On Breaking Resolutions and Awaiting Earthquakes

Earthquakeby Anniel1/27/16
My New Year’s Resolutions had to do with being happy – NO MATTER WHAT WAS HAPPENING. The lesson I thought I learned is that one should never tempt fate. The very end of 2015 and the first three weeks of 2016 have seen our household lurching from one crises to another: health, dental, financial, political, emotional, you name it. I told my husband, Bear, that I was starting to cry just hearing the telephone ring.

Then, about two weeks ago, I began expecting a large earthquake. I have never had a premonition of a quake coming before, and I have lived in this quake-prone area for over 50 years. Both Bear and I were in the Good Friday Earthquake of March 27, 1964, which was the largest
measured earthquake in North American history, and had a magnitude of 9.2 on the Richter Scale. It is considered one of only three or four measured “great” quakes.

Remember that each step on the Richter Scale increases the power of a quake by a factor of ten. Actually, I have NO higher math skills and Bear has been trying to explain the logarythmic progression of released power to me. I’m going to smack him in the nose next time he tells me it’s “simple.”

At any rate, I got so jittery with my premonition that all during an almost four-hour emergency stint in a dentist’s chair on December 30th I was gripping the arms of the chair and staring out the second-story window. I was trying to figure my trajectory if the quake occurred while I was there and I got ejected through the broken window.

I know you’ve all heard the stories about animals going nuts before an earthquake. Not at our house. We’d have a minor fender-bender, say around 5 point something, and our cat might look up sleepily for a moment, and immediately go back to sleep. For some reason rats don’t survive in Anchorage so none run squeaking from the sewers. We’ve never had a dog howl, either.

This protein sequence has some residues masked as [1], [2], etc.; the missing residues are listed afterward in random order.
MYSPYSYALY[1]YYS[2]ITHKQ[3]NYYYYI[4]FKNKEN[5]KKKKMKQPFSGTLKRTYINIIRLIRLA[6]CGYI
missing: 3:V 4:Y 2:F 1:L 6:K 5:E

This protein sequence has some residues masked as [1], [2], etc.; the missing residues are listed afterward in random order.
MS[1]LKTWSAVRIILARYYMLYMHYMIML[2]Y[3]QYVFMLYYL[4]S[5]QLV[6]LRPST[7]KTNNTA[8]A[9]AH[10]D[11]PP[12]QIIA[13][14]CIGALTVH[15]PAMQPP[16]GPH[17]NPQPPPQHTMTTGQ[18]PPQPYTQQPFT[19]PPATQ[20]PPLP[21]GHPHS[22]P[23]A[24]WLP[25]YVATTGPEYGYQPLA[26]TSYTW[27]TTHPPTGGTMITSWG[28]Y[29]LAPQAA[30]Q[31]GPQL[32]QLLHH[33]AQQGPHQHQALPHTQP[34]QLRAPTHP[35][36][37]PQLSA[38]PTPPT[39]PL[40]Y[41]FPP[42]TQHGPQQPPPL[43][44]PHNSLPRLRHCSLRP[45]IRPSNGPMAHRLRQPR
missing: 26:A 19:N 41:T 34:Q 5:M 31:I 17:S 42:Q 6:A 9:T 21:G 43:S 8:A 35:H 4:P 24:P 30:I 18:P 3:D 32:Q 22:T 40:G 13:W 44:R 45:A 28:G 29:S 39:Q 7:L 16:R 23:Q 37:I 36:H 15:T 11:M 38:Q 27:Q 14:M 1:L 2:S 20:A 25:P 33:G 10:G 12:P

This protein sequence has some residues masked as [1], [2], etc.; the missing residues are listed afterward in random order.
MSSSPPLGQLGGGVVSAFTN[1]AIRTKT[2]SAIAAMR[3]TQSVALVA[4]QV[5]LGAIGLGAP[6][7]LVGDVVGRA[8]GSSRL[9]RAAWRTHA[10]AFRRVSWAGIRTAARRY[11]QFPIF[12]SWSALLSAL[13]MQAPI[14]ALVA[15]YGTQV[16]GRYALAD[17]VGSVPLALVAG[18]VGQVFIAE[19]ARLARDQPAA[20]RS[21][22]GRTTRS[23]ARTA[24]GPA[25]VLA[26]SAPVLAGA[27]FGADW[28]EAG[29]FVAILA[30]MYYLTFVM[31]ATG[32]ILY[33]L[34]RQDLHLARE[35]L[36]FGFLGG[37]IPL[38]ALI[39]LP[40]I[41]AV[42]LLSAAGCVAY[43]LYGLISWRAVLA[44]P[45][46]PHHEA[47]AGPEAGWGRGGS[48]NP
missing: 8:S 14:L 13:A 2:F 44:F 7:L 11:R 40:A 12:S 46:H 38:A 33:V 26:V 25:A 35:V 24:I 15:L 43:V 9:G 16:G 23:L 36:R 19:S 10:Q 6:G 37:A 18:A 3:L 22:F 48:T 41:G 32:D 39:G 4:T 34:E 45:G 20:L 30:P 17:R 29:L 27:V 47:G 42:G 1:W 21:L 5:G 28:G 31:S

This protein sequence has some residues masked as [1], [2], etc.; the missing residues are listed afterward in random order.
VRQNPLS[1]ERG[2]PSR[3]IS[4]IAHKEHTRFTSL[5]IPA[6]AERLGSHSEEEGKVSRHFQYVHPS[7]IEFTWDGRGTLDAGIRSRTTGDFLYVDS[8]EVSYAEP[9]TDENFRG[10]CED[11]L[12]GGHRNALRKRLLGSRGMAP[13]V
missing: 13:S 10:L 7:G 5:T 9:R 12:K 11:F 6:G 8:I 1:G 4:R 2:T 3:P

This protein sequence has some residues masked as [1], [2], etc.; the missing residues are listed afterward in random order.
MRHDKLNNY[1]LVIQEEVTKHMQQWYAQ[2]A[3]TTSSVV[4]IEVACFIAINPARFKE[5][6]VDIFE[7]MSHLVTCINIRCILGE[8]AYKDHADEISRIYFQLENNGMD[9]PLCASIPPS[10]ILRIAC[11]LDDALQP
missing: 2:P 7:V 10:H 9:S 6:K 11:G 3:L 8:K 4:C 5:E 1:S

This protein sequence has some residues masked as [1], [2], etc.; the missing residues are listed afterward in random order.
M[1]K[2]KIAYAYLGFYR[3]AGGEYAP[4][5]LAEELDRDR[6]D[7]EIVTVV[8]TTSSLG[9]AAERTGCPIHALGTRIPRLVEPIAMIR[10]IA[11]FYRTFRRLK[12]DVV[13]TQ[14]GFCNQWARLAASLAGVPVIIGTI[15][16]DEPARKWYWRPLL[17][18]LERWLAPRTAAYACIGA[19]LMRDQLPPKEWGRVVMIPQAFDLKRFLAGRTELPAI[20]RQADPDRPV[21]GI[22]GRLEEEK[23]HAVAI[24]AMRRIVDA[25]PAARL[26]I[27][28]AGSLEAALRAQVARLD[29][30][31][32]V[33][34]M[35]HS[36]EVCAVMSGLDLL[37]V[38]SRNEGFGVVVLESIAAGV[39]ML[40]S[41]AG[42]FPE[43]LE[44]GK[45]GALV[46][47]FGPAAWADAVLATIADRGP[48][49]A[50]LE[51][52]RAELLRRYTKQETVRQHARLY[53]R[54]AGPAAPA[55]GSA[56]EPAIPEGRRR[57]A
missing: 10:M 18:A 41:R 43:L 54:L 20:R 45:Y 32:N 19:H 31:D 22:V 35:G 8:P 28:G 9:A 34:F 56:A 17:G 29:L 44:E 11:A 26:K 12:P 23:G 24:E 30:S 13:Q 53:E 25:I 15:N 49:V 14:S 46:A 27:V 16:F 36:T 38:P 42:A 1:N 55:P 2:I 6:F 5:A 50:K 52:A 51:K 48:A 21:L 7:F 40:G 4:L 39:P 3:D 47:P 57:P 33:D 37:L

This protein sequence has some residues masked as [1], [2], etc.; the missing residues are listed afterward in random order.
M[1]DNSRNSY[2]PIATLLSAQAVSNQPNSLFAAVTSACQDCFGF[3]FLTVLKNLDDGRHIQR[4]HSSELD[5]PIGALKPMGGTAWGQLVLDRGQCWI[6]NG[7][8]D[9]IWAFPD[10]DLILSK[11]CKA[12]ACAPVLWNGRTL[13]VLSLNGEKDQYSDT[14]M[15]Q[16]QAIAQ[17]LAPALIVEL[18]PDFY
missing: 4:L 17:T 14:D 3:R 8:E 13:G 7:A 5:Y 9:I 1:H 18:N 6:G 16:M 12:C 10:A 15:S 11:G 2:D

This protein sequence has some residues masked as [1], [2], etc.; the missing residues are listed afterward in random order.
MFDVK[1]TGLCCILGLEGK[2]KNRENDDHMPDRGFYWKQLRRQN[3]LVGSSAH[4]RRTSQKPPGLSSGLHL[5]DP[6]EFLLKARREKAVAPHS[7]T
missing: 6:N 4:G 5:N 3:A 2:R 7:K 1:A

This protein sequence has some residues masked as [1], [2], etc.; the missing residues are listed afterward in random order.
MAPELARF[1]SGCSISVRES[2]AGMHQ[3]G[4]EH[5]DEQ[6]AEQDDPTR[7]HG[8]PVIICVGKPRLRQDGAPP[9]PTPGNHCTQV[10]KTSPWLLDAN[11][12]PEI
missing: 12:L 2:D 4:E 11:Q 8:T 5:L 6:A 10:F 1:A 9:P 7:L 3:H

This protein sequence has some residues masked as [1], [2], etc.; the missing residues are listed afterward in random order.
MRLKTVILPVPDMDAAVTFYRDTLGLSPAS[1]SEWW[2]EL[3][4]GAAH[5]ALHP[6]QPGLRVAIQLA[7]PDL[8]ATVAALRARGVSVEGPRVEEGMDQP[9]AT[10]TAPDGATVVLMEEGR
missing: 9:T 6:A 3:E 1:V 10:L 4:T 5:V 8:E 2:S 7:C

We went to bed a little late last Saturday night and I had just gone to sleep when I woke instantly at 1:30 a.m., Sunday, January 24th, and heard the rumble of a quake coming from the west. It was a noisy brute after that. A 2×4 plank slammed the floor downstairs, a large roasting pan hit the floor in the kitchen and rocking and rolling started in earnest, slowed for a bit and sort of built up again. I thought then that it would continue, but it soon stopped.

We never lost power, although several areas did. Our gas and water lines were all fine so we discussed what we thought the quake would measure and all that and settled down to sleep for awhile.

The first info we heard was that there were two quakes, the first one had a reading of 7.4 at a depth of 85 miles, followed two seconds later by the second one of 7.1, depth of 50 miles, both epicentered around Anchor River, about 125 miles west of Anchorage. So most of the damage was there.

By the time the news came out, Drudge reported the quake measured 6.8. It will probably be fine-tuned several times before the “official” score is in.

Bear got busy texting our kids that we were fine. Then our daughter in Chicago said the newspapers in India were reporting that “thousands” of people in Alaska had been killed and that others were being “evacuated.”
Uhh – Just WHERE would we be evacuated to? In all fairness, if a quake this large happened anywhere in India, Bangladesh, Pakistan, Afghanistan, China, Nepal, or so many other places there would have been complete devastation. The Indian journalists wrote what they believed to be true.

Then there were the local folks and their comments. Oh my. One man posted that it was the “strongest” quake he had felt in the ten years he has lived here but he knew for a fact that we have had stronger ones. He said that in 2003 there had been one measured at 8.3. Well, yes, but it was out in the Aleutians, a thousand miles from here and the mainland never felt it. Alaska is a big place.

A woman posted on Facebook that her father was stationed here during the Good Friday Quake in 1964 and her mother and brothers had just left Sears when the whole building collapsed. Just one problem with her story. We had no Sears store in Anchorage then. The Sear’s Catalog was in common usage only for mail-order and outhouse purposes. This woman’s posting is how myths are born.

The only building that “collapsed” was the nine story Four Season’s Apartments being built on O Street. The builders had just left when the whole thing was flattened, so no one was hurt, but a lot was learned for future earthquake building codes. The apartment’s floors were constructed on the ground and then were “jacked-up” into place from the top floor down. All the floors and roof were in place and most of the interior bracing and walls were being finished when the quake hit. The place looked like a bomb had gone off. I don’t know if that type of building is permitted here anymore, if so there had to be major structural changes.

The new Chevrolet Dealership had some beams fall, and of course 4th Avenue and Turnagain were two of the hardest hit areas. The facade of the new Penney’s store fell off the building and crushed some cars, and one woman was killed there. But much was learned to make buildings safer.